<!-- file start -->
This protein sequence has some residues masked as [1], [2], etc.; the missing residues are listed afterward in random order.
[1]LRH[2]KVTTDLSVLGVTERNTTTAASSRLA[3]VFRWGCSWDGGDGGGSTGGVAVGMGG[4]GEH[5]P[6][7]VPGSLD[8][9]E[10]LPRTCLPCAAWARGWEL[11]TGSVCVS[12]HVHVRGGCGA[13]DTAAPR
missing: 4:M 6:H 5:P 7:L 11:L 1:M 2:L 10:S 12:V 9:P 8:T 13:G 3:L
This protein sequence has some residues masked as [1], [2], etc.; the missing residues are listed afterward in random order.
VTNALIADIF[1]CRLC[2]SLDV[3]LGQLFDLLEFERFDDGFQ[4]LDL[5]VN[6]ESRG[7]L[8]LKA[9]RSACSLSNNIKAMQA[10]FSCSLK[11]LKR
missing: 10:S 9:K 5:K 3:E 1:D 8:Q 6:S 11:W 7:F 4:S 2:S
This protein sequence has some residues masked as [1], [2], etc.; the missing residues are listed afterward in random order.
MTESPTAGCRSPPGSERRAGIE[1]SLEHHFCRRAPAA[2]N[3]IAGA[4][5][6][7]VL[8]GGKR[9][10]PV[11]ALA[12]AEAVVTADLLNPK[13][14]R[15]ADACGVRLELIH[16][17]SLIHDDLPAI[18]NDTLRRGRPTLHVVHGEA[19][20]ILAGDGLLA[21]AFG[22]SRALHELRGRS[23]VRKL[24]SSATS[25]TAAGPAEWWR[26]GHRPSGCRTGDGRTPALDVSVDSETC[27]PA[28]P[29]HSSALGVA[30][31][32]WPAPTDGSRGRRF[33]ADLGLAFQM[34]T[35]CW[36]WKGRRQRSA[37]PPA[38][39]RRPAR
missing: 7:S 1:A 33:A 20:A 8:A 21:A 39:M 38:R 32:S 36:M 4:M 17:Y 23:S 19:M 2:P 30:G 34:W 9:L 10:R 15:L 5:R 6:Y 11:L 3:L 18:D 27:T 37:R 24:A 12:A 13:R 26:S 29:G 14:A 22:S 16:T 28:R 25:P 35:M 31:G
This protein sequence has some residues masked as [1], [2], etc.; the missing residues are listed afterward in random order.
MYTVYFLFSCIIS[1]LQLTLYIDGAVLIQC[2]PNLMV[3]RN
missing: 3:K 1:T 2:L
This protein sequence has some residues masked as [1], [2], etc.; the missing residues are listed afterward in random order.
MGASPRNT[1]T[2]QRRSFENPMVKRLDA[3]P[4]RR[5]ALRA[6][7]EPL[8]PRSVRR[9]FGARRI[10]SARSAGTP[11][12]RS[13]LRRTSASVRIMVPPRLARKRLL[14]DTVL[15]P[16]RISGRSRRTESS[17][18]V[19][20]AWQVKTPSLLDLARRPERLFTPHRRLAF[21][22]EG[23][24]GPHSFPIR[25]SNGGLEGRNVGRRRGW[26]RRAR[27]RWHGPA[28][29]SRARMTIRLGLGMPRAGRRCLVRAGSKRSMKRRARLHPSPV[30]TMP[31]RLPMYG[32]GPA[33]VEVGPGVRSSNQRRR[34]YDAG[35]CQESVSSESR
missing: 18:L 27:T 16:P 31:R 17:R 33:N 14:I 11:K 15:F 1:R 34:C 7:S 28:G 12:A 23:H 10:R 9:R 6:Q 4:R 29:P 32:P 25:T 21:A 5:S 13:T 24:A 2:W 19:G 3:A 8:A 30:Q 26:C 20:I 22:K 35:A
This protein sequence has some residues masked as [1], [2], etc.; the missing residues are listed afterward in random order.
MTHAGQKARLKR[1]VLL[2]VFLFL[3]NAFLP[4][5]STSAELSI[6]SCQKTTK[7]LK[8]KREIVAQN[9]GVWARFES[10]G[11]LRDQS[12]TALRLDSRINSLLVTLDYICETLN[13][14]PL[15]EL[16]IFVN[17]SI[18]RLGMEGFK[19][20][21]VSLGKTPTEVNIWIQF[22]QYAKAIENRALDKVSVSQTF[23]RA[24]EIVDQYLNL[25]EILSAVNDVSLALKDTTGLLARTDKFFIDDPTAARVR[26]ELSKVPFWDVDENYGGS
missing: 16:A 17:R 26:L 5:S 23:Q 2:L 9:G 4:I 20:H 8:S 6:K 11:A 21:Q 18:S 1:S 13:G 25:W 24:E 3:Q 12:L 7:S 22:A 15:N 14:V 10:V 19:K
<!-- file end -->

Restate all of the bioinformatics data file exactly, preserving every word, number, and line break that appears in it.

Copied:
This protein sequence has some residues masked as [1], [2], etc.; the missing residues are listed afterward in random order.
[1]LRH[2]KVTTDLSVLGVTERNTTTAASSRLA[3]VFRWGCSWDGGDGGGSTGGVAVGMGG[4]GEH[5]P[6][7]VPGSLD[8][9]E[10]LPRTCLPCAAWARGWEL[11]TGSVCVS[12]HVHVRGGCGA[13]DTAAPR
missing: 4:M 6:H 5:P 7:L 11:L 1:M 2:L 10:S 12:V 9:P 8:T 13:G 3:L
This protein sequence has some residues masked as [1], [2], etc.; the missing residues are listed afterward in random order.
VTNALIADIF[1]CRLC[2]SLDV[3]LGQLFDLLEFERFDDGFQ[4]LDL[5]VN[6]ESRG[7]L[8]LKA[9]RSACSLSNNIKAMQA[10]FSCSLK[11]LKR
missing: 10:S 9:K 5:K 3:E 1:D 8:Q 6:S 11:W 7:F 4:S 2:S
This protein sequence has some residues masked as [1], [2], etc.; the missing residues are listed afterward in random order.
MTESPTAGCRSPPGSERRAGIE[1]SLEHHFCRRAPAA[2]N[3]IAGA[4][5][6][7]VL[8]GGKR[9][10]PV[11]ALA[12]AEAVVTADLLNPK[13][14]R[15]ADACGVRLELIH[16][17]SLIHDDLPAI[18]NDTLRRGRPTLHVVHGEA[19][20]ILAGDGLLA[21]AFG[22]SRALHELRGRS[23]VRKL[24]SSATS[25]TAAGPAEWWR[26]GHRPSGCRTGDGRTPALDVSVDSETC[27]PA[28]P[29]HSSALGVA[30][31][32]WPAPTDGSRGRRF[33]ADLGLAFQM[34]T[35]CW[36]WKGRRQRSA[37]PPA[38][39]RRPAR
missing: 7:S 1:A 33:A 20:A 8:A 21:A 39:M 38:R 32:S 36:M 4:M 17:Y 23:S 19:M 2:P 30:G 34:W 9:L 10:R 15:L 5:R 6:Y 11:L 3:L 18:D 27:T 37:R 24:A 12:A 13:R 26:S 29:G 14:A 22:S 16:T 28:R 25:P 35:M 31:G
This protein sequence has some residues masked as [1], [2], etc.; the missing residues are listed afterward in random order.
MYTVYFLFSCIIS[1]LQLTLYIDGAVLIQC[2]PNLMV[3]RN
missing: 3:K 1:T 2:L
This protein sequence has some residues masked as [1], [2], etc.; the missing residues are listed afterward in random order.
MGASPRNT[1]T[2]QRRSFENPMVKRLDA[3]P[4]RR[5]ALRA[6][7]EPL[8]PRSVRR[9]FGARRI[10]SARSAGTP[11][12]RS[13]LRRTSASVRIMVPPRLARKRLL[14]DTVL[15]P[16]RISGRSRRTESS[17][18]V[19][20]AWQVKTPSLLDLARRPERLFTPHRRLAF[21][22]EG[23][24]GPHSFPIR[25]SNGGLEGRNVGRRRGW[26]RRAR[27]RWHGPA[28][29]SRARMTIRLGLGMPRAGRRCLVRAGSKRSMKRRARLHPSPV[30]TMP[31]RLPMYG[32]GPA[33]VEVGPGVRSSNQRRR[34]YDAG[35]CQESVSSESR
missing: 18:L 27:T 16:P 31:R 17:R 33:N 14:I 11:K 15:F 1:R 34:C 7:S 28:G 12:A 23:H 10:R 9:R 6:Q 4:R 29:P 32:P 25:T 21:A 5:S 13:T 24:A 2:W 19:G 3:A 8:A 30:Q 26:C 20:I 22:K 35:A
This protein sequence has some residues masked as [1], [2], etc.; the missing residues are listed afterward in random order.
MTHAGQKARLKR[1]VLL[2]VFLFL[3]NAFLP[4][5]STSAELSI[6]SCQKTTK[7]LK[8]KREIVAQN[9]GVWARFES[10]G[11]LRDQS[12]TALRLDSRINSLLVTLDYICETLN[13][14]PL[15]EL[16]IFVN[17]SI[18]RLGMEGFK[19][20][21]VSLGKTPTEVNIWIQF[22]QYAKAIENRALDKVSVSQTF[23]RA[24]EIVDQYLNL[25]EILSAVNDVSLALKDTTGLLARTDKFFIDDPTAARVR[26]ELSKVPFWDVDENYGGS
missing: 16:A 17:R 26:L 5:S 23:Q 2:L 9:G 4:I 20:H 8:S 6:K 11:A 21:Q 18:S 1:S 13:G 25:W 24:E 3:Q 12:L 7:S 22:A 15:N 14:V 10:V 19:K